Three Arrested Withy Tiger Skin And Bones Along Assam-Arunachal Border

Three arrested with tiger skin and bones


In a major breakthrough, officials from the Directorate of Revenue Intelligence (DRI) apprehended three individuals with tiger skin and bones near Itakhola, a region situated in Sonitpur district. The arrest has raised concerns over the rampant wildlife trafficking in the region and highlights the ongoing efforts to combat this illegal trade.

Acting on specific intelligence inputs, the DRI officials conducted a well-coordinated operation in collaboration with local law enforcement agencies. The joint team intercepted a vehicle suspected to be carrying contraband wildlife products. Upon searching the vehicle, they made the shocking discovery of a tiger skin and a substantial quantity of tiger bones.

The individuals, whose identities have been withheld pending further investigation, were promptly taken into custody. Preliminary findings suggest their involvement in a larger network engaged in illegal wildlife trafficking. The confiscated tiger parts are believed to be linked to a highly organized syndicate catering to the demand for such products in the black market.

Tigers, an endangered species protected under national and international laws, face a constant threat from poaching and the illegal wildlife trade. The demand for tiger parts, driven by superstitions and beliefs associated with their alleged medicinal properties, continues to pose a significant threat to their survival.

Authorities, wildlife conservation organizations, and law enforcement agencies have been working tirelessly to combat this menace. The successful operation by the DRI underscores their commitment to curbing wildlife trafficking and protecting the country’s rich biodiversity.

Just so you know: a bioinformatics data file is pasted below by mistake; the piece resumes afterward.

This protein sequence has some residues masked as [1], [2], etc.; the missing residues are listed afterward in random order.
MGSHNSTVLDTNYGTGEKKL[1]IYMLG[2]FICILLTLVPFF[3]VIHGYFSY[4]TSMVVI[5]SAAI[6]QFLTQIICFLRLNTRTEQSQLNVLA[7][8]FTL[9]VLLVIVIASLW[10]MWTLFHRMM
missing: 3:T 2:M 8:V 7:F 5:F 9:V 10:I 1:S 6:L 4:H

The seized tiger skin and bones will undergo forensic examination to gather crucial evidence for the ongoing investigation. The authorities aim to uncover the entire network involved in the illicit trade and ensure that all those responsible are held accountable under the law.

Wildlife trafficking not only threatens the existence of endangered species but also has serious environmental and ecological repercussions. The illegal trade destabilizes ecosystems, disrupts biodiversity, and fuels organized crime.

The latest arrest near Itakhola serves as a reminder of the persistent challenges faced in combating wildlife trafficking. It emphasizes the need for increased vigilance, stronger enforcement measures, and public awareness campaigns to deter individuals from participating in this illegal trade.

The authorities have called for stricter penalties and enhanced international cooperation to combat wildlife trafficking effectively. They have urged citizens to report any suspicious activities related to wildlife crime and play an active role in conserving and protecting the precious natural heritage of the region.

As the investigation progresses, authorities remain committed to dismantling wildlife trafficking networks and preserving the fragile balance of nature. The arrest near Itakhola stands as a testament to their resolve in safeguarding the magnificent wildlife that graces the Assam-Arunachal border and beyond.



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